As human beings, we can't help but respond to TV and the power that AV content has on the brain is well documented. TV particularly stimulates the Hippocampus (the area associated with long term memory) and the Amygdala (emotions and feelings). In fact, viewing TV ads together heightens emotions and when we are, as the psychologists put it, emotionally aroused our memories are more vivid. These heightened emotions pave the way for interaction; the more we talk, the more we remember. We like to share a point of reference with our co-viewers and we form our opinions through discussion. However, these interactions are not always a conscious process. Either way, the processing is deeper when content is shared, meaning that advertisers benefit from the greater depth of mental activity that occur when ads are shared.
Shared viewing can now also lead straight to purchase. The consumption of both TV and online together - and potential to make a shared decision in front of the TV set - can lead to an instant purchase via the web.
We are certain that shared viewing is set to dominate viewing in the future, not only is the need to share innate, but technology is also extending the benefits of the shared experience. One of the main technological developments which is having a notable and positive effect on shared viewing is the Digital Television Recorder (DTR). People are recording, saving and watching content together. This in turn heightens the importance of the content as they are waiting for a mutually convenient time.
However, the benefits of technology do not stop at DTRs. Laptops, WIFI and mobiles are providing a 'virtual sofa' for viewers. The virtual sharing of TV programmes came out really strongly in the qualitative research with people discussing programmes on instant messenger, Facebook and SMS etc.
TV and social media
When embarking on the 2nd chapter of our research the primary aim of the study was to explore the relationship between TV and social networking. We wanted to delve into why viewers use Facebook, and to a lesser extent, other social networking sites as a forum to share and what opportunities this platform could provide for advertisers.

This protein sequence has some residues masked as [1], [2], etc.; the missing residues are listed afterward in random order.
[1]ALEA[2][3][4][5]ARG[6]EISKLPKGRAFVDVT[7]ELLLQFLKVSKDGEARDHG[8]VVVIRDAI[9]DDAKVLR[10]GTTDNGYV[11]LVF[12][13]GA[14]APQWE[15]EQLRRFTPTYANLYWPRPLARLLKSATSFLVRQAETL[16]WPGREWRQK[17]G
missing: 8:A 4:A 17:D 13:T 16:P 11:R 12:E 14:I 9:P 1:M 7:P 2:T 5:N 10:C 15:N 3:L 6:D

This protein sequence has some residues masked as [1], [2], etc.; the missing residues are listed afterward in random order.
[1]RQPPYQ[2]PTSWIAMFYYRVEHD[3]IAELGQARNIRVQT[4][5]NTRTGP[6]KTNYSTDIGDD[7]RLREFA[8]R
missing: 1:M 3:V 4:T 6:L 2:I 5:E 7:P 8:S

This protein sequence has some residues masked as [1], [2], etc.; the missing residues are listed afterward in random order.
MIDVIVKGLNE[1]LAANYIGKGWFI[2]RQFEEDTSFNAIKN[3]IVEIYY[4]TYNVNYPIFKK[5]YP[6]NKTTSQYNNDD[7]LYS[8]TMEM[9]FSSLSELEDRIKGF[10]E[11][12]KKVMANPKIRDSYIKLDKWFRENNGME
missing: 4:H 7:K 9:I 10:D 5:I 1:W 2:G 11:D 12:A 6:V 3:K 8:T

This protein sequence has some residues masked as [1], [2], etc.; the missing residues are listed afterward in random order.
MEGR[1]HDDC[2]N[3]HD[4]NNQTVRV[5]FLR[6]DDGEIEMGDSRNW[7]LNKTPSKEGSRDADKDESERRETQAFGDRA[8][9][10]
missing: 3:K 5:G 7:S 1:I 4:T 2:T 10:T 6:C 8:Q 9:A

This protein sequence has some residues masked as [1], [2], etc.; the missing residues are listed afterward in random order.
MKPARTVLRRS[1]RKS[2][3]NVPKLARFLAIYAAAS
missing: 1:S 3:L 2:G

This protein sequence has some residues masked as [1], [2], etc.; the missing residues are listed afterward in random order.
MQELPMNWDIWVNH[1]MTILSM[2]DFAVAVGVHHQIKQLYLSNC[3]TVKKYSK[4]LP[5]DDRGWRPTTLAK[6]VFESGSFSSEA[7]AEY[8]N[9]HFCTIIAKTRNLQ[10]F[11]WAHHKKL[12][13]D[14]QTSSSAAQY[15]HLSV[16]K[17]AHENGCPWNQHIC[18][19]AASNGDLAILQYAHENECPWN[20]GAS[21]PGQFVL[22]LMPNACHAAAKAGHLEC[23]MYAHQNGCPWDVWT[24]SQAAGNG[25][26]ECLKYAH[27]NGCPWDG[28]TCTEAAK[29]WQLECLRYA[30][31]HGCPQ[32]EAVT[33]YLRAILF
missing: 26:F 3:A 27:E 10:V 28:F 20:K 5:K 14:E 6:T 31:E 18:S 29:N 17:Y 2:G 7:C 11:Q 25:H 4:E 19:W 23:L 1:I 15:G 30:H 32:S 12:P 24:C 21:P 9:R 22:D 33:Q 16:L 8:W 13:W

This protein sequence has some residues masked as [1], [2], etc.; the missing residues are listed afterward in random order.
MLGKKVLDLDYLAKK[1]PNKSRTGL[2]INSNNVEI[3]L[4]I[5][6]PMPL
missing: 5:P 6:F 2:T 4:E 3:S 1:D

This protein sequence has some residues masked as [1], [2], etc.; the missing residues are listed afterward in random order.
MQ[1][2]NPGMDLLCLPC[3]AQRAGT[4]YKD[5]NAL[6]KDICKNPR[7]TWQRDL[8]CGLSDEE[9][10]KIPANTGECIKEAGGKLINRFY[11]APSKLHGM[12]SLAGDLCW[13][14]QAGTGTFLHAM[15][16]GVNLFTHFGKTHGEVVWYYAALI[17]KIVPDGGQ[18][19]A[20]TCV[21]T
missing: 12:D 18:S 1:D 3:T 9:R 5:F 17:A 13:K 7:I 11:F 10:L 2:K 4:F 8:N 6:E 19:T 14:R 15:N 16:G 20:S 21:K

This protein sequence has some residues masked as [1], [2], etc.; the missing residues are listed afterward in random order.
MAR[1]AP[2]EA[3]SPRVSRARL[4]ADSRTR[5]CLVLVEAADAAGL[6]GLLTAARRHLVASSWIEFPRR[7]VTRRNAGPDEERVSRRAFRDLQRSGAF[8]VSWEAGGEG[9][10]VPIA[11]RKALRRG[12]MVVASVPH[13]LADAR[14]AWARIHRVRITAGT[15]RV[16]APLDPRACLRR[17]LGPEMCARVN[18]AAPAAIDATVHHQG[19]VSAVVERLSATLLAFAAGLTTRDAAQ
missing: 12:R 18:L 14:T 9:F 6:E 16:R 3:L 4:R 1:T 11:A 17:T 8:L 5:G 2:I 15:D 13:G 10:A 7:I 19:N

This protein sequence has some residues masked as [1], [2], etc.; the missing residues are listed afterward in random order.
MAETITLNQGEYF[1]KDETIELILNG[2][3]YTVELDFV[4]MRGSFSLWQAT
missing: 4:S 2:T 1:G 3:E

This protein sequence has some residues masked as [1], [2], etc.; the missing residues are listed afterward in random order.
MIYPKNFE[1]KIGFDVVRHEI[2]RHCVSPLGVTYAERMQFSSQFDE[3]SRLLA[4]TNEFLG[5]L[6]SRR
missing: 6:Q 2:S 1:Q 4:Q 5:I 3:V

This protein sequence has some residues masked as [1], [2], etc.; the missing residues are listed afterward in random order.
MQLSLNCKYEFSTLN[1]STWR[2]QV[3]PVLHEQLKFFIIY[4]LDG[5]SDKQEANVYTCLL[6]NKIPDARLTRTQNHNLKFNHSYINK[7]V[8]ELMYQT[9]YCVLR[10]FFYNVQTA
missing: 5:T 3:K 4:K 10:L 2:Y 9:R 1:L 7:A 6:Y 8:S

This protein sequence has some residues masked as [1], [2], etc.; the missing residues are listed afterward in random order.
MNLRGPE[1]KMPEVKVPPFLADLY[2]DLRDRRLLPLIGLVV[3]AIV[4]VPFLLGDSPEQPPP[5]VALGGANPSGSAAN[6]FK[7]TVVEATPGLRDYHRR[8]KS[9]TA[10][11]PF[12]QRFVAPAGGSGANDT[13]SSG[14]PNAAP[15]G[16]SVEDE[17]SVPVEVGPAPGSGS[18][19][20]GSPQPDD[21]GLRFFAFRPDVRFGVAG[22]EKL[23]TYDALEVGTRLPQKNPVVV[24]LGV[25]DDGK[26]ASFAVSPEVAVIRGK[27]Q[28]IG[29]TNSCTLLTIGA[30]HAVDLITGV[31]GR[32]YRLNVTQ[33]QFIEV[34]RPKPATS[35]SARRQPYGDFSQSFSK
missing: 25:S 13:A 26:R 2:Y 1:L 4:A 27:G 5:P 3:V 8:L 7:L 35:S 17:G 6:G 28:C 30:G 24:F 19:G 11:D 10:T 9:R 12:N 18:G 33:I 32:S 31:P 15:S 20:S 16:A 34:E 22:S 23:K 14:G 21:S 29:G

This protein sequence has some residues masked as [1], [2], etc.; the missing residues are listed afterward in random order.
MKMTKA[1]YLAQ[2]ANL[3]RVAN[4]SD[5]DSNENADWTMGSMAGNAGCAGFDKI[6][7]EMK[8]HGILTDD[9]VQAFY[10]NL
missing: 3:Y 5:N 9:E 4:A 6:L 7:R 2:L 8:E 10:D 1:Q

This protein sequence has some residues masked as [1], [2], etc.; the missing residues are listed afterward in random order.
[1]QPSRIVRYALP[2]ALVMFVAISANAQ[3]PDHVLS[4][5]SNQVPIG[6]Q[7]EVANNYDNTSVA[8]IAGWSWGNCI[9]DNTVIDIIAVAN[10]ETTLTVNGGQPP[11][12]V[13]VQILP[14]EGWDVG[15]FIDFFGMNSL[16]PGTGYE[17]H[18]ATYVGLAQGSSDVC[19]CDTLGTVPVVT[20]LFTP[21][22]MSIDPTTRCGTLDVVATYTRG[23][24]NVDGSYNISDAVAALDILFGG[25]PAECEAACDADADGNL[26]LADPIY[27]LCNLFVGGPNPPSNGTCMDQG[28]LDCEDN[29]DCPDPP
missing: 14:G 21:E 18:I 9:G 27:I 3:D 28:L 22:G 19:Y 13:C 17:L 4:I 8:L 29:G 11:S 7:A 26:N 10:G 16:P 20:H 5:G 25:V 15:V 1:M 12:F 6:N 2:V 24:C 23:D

The approach to this chapter was wholly qualitative. We conducted 13, 45 minute depth interviews with respondents who were recruited via Facebook. They were all heavy Facebook users and had all used Facebook to engage with a TV programme or ad (either by joining an official or unofficial group or using an app).
Through the interviews, we determined that Facebook group choices came from three key start points; they were recommended by a friend, suggested by Facebook or actively found. Credibility also plays an important part in the decision process as content must be seen to be 'worth my while' and suitably reflective of personal taste and opinions.
We also identified the benefits viewers gained from participating with Facebook groups. Firstly, they felt that they created a deeper engagement as it formed a personal relationship with a TV programme, advert or brand beyond the realms of the broadcast stream. It also created loyalty as it perpetuated an interest in the show or brand in question. These groups are often used as a type of 'badging' - publicly defining individual tastes and differences to other users of Facebook. Finally, another benefit to joining in is the ability to use the groups as a form of catch-up, so users can stay in touch with what's been happening in their programme of choice without having to directly watch the content on either broadcast or replay services.
There were also varying behaviours from the group members. There was the silent partner who was a member of groups and fan sites but rarely visited the sites. There was also the browser who dabbles in the groups and kill time and the impulse visitor who visits when inspired and in the right mindset. Finally, there was the active joiner who proactively joins sites in order to participate and share their thoughts.
After we had examined the reasons behind why viewers use these Facebook groups we then explored what it all means for advertising. Through probing the respondents we identified three main types of commercial links between TV advertising and Facebook, these were:
- Advertising synergy - opportunities for advertisers to synchronise their TV spot with their Facebook ad delivery
- Sponsorship extension - opportunities for programme sponsors to become involved with fan groups
- Get more advertising - some adverts and advertisers have their own presence on Facebook
Sharing a medium is unique to TV (and to an extent, cinema) and the need to share TV is powerful and important - even for young people. Technology has liberated the shared TV experience, particularly through the proliferation of DTRs and laptops. As far as advertisers are concerned, sharing heightens emotions and deepens the ad-experience and the talkability aspect paves the way to brand interaction. As for TV and social media, such as Facebook, commercial opportunities most definitely exist for advertisers - although they are greatly under developed at present.